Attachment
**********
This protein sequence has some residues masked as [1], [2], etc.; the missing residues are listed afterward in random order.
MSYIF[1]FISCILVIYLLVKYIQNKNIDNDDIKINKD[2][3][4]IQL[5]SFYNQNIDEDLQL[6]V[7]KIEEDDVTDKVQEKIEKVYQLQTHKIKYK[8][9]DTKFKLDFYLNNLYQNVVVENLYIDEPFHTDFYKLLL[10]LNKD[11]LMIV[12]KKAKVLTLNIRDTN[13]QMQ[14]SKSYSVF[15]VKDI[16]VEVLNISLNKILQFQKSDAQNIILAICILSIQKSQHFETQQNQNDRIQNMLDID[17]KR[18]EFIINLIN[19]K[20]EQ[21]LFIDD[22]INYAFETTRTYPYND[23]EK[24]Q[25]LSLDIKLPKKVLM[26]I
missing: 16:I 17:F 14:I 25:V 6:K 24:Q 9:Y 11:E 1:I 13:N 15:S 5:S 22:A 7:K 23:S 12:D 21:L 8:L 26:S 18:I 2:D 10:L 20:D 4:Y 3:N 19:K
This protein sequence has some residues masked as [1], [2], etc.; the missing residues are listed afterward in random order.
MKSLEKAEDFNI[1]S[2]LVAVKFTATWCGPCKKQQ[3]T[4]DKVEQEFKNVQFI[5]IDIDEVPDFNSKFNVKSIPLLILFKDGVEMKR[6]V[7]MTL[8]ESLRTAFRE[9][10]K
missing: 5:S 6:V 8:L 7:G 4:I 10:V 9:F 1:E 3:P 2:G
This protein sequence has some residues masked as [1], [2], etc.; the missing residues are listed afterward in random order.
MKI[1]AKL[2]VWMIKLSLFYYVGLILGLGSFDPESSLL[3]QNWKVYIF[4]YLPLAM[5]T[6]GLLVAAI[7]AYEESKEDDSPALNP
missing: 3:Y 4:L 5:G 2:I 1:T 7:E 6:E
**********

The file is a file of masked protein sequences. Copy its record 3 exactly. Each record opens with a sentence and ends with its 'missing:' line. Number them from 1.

This protein sequence has some residues masked as [1], [2], etc.; the missing residues are listed afterward in random order.
MKI[1]AKL[2]VWMIKLSLFYYVGLILGLGSFDPESSLL[3]QNWKVYIF[4]YLPLAM[5]T[6]GLLVAAI[7]AYEESKEDDSPALNP
missing: 3:Y 4:L 5:G 2:I 1:T 7:E 6:E